The reason that I referred to modern emulsions was that I have only used tabular films for so many years now (moved over about 1 year after they were launched) so I have no experience with 'older' type films. I have friends who use 'older' films from Adox and who also happily use Thornton's two bath but I can't comment further because I do not use these types of film.

    In the final reckoning each photographer must decide (preferably by testing) what suits them.

    For my work, I tend to gravitate to scenes with rich shadows and general overall contrast (please visit my website if you want to see what kind of work I do). I have found that, for the past 10+ years, Ilford Delta 400 rated at iso200 and exposing deep shadows that I wish to retain detail on Zone III developed in Thornton's two bath for 5 minutes in each bath gives me the results that I want - every single time.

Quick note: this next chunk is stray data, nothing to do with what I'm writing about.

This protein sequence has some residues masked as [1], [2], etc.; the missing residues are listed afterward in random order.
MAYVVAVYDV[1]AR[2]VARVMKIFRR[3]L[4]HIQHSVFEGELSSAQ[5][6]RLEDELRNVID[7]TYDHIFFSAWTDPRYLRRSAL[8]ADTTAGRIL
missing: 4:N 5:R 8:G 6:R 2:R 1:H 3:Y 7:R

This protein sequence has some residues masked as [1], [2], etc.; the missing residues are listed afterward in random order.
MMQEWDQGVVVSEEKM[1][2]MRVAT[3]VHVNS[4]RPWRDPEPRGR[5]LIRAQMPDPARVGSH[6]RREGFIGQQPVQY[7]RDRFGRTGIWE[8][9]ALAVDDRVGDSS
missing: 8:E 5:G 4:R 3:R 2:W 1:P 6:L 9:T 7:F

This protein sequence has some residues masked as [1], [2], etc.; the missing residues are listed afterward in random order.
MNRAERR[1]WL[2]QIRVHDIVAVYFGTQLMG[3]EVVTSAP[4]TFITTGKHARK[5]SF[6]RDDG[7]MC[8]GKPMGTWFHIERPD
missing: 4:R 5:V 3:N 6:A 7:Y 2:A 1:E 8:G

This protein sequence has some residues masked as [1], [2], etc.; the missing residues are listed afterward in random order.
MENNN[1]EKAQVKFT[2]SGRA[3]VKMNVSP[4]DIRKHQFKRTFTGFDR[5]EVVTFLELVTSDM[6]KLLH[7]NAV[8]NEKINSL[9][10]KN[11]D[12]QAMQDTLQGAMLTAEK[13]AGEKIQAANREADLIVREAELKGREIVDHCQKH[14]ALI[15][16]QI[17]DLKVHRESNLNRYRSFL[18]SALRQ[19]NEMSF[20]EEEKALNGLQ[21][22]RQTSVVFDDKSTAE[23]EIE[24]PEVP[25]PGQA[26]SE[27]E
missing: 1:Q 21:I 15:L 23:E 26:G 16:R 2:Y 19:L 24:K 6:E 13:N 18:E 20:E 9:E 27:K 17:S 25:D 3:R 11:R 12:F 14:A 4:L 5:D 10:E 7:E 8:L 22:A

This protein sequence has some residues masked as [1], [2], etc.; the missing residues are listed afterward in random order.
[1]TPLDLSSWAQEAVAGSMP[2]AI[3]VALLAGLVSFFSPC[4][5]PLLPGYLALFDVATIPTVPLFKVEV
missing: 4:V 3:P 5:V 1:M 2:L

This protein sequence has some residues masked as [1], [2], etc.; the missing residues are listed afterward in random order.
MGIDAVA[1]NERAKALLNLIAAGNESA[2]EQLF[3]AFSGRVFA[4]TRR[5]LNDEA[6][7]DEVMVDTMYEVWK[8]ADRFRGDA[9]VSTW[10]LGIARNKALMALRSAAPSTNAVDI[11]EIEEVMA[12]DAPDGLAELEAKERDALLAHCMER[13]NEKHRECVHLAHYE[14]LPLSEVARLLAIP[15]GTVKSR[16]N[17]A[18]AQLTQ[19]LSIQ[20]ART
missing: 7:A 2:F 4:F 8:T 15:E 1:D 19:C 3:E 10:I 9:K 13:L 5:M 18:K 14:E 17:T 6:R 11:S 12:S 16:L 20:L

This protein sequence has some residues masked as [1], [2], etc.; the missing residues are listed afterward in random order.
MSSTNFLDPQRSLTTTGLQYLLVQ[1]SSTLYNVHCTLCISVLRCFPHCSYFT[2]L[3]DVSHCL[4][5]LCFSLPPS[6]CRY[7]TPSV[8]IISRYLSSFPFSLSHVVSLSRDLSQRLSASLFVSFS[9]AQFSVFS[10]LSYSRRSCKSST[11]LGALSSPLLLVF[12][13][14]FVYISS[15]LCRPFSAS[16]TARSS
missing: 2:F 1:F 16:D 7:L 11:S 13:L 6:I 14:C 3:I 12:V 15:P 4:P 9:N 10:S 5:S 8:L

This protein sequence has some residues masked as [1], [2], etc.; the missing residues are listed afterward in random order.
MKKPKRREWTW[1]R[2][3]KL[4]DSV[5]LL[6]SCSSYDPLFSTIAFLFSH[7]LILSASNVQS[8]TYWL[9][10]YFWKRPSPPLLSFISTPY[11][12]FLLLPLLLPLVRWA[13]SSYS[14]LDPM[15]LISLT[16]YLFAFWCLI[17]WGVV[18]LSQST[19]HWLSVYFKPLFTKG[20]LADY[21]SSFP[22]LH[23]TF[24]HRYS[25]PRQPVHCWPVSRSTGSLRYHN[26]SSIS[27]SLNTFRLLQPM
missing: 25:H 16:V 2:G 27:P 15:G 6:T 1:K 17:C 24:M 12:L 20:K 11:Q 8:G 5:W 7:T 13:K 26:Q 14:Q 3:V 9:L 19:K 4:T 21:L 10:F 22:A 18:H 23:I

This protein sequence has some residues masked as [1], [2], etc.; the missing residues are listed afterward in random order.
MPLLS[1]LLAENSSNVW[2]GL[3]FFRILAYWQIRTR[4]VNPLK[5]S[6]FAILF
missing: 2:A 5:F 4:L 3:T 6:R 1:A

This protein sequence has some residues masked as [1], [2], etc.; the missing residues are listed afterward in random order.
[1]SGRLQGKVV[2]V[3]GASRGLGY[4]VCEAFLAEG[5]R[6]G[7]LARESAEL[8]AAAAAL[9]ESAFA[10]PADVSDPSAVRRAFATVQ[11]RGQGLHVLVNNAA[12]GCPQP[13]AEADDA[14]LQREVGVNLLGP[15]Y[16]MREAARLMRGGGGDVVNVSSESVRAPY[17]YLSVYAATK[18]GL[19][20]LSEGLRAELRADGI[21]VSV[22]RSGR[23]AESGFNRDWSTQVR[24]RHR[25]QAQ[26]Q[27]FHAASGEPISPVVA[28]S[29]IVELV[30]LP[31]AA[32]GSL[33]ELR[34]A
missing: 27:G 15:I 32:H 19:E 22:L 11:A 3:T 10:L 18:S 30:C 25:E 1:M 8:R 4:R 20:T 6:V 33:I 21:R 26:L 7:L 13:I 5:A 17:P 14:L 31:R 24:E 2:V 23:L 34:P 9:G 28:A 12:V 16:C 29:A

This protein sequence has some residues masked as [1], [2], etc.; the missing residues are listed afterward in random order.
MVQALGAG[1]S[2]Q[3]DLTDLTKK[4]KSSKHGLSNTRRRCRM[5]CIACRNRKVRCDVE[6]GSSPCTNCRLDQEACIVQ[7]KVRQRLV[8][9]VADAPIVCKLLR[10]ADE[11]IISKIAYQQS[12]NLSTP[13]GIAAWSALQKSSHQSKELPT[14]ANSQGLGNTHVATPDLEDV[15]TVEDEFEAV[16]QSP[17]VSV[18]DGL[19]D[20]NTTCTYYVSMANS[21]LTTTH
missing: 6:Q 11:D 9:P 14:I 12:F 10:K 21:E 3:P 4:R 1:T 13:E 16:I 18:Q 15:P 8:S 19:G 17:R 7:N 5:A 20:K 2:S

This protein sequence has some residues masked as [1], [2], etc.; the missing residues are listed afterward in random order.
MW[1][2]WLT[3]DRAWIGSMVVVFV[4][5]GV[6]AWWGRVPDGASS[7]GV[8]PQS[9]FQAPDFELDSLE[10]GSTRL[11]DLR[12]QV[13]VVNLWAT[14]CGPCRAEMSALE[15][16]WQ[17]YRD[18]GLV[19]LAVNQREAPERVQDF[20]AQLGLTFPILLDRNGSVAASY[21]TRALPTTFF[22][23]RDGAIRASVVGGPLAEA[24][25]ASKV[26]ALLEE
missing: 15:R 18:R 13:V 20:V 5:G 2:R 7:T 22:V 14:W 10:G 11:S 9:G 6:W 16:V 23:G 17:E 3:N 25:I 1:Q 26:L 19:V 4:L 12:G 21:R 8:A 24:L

Of course it depends on what you like to photograph and how you like your prints to look. I prefer prints that look contrasty but, in fact, have a full range of tones. I find that my negatives have full shadow detail (which I may or may not retain), bright mid-tones and and highlights that always retain detail (which I may or may not retain). I never meter the highlights because I know that Thornton's two bath will retain them for me.

    Hope this helps,

    David
    www.dsallen.de
     
  8. mrred

    mrred Subscriber

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    My take on all this is we are off track, although useful and appreciated information. For the record I am mostly shooting orwo and thus fits into the thin emulsions category. I am looking at the high acutanse .